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Poem by Madison Julius Cawein
The vat-like cups of the fungus, filled With the rain that fell last night, Are casks of wine that the elves distilled For revels the moon did light. The owlet there with her "Who-oh-who," And the frog with his "All is right," Could tell a tale if they wanted to Of what took place last night. In that hollow beech, where the wood decays, Their toadstool houses stand; A little village of drabs and grays, Cone-roofed, of Faeryland. That moth, which gleams like a lichen there, Is one of an elfin band, That whisks away if you merely dare To try to understand. The snail, that slides on that mushroom's top, And the slug on its sleepy trail, Wax fat on the things the elves let drop At feast in the moonlight pale. The whippoorwill, that grieves and grieves, If it would, could tell a tale Of what took place here under the leaves Last night on the Dreamland Trail. The trillium there and the Mayapple, With their white eyes opened wide, Of many a secret sight could tell If speech were not denied: Of many a pixy revelry And rout on which they've spied, With the hollow tree, which there you see Opens its eye-knots wide.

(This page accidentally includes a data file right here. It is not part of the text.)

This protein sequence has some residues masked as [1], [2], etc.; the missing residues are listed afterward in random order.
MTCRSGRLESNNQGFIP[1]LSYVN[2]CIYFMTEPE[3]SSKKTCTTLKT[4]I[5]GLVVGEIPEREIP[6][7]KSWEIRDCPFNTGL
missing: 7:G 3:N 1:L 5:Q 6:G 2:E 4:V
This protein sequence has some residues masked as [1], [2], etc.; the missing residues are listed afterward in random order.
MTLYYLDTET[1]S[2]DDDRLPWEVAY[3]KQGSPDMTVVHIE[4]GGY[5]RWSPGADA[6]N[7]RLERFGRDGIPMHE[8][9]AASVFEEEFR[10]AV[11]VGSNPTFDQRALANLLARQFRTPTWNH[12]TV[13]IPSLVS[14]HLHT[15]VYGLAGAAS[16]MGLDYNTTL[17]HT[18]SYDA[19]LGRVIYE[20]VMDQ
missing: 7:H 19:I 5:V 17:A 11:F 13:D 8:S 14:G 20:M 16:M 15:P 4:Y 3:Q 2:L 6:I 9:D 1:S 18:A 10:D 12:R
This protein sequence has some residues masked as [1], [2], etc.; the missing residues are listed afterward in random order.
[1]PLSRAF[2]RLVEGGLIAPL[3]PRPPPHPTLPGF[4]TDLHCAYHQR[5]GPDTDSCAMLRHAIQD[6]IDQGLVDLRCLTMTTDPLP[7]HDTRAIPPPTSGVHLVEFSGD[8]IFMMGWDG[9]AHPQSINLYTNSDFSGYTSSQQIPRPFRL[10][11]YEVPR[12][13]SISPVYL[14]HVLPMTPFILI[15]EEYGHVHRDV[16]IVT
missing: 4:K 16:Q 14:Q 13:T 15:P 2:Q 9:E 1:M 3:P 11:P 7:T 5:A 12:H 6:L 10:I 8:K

Madison Julius Cawein
Madison Julius Cawein's other poems:
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